> but simplifys it by dispensing with producers.
Twisted has producers, but only when you need them.
> It can use a variety of event-loops, including Tk and GTK, or it's own.
> It doesen't have a VFS (yet) so its ftp and http servers serve from the
> underlying os filesystem.
Well, it depends what you mean by VFS. Twisted has a perception of the
filesystem as more like a special-case of "container" than containers as
a special-case of the filesystem. There are containers which can
respond to specifics of the HTTP protocol that are not derived from
files; would you call that part of a "VFS"? The semantics of
"__builtins__.open" are not sufficiently rich to support that.
> In my search for Python VFS's I found PyVFS (http://www.pycage.de/).
> This is modelled on the Gnome/MC VFS, so it supports
> '/dir/somefile.tar.gz#tgz:/somepath' style paths to look inside tar,
> tgz, ftp, whatever. The various different VFS backends are loaded
> dynamicly as pluggins. These pluggins execute as a seperate process
> that are communicated with over a channel. The API is too simplistic
> for me, with files being "projected" out of the VFS to a local file to
> be manipulated/used. I don't like the pluggin-process-channel
> architecture either.
Why not? It sounds clever to me. I don't have a good picture of your
requirements (other than "HTTP and FTP" at this point, so I can't fathom
why you like or don't like this particular solution. (Why is it
> In the reading of the Twisted mailing list, I saw a comment to the
> affect that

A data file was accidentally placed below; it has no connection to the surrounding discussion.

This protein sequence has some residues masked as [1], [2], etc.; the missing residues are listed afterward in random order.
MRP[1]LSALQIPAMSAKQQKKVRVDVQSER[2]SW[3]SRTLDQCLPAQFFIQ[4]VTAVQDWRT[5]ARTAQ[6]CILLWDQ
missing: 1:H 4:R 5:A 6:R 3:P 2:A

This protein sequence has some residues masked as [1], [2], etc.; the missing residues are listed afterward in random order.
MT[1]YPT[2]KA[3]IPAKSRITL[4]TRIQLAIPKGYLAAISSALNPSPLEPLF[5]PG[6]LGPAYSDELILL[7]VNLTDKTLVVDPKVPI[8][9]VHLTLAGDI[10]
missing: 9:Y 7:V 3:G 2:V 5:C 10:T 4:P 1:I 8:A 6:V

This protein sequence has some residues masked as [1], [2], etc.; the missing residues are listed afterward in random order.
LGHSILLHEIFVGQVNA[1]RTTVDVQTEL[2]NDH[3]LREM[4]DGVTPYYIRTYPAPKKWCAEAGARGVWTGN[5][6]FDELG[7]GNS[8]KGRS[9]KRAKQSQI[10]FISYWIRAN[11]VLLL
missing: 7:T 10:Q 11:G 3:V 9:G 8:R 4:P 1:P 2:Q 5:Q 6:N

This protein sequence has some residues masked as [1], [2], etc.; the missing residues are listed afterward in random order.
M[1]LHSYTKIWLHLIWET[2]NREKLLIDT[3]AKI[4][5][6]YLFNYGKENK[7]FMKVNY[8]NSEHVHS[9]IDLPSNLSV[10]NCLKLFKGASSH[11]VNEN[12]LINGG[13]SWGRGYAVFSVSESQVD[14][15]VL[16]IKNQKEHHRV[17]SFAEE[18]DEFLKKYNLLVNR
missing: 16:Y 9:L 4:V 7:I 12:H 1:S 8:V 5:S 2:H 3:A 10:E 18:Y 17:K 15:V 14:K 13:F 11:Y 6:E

> the Medusa VFS was an example of how _not_ to do it, which lead to
> using webDAV
> as the API for a VFS. My gut feeling is DAV is a cool protocol for a VFS
> backend, but I dunno about using it as the primary API. Sure, it
> supports meta-
> data etc, but the reality is the API that is most widely used and
> understood is
> the POSIX filesytem API, as exposed in Python by the os and os.path
Yes, but that's a blocking API; ergo, it does not work in an
asynchronous framework like Twisted. Not all "files" are associated
with a file descriptor, so they may potentially support different
operations. Directory listing on FTP, HTTP, and WebDAV sites is not
necessarily consistent with the files that are actually available.
There is metadata associated with some requests, and not with others...
in short, there are lots of subtle issues involved with supporting each
of these types of hierarchies well, and a blanket virtual "filesystem"
implementation does not satisfy all (or even a reasonably large subset)
of them. For different protocols, there may be API differences, unless
some of the protocols are stripped to the "lowest common denominator",
> My solution for a VFS has been, upto now, based on Medusa's, but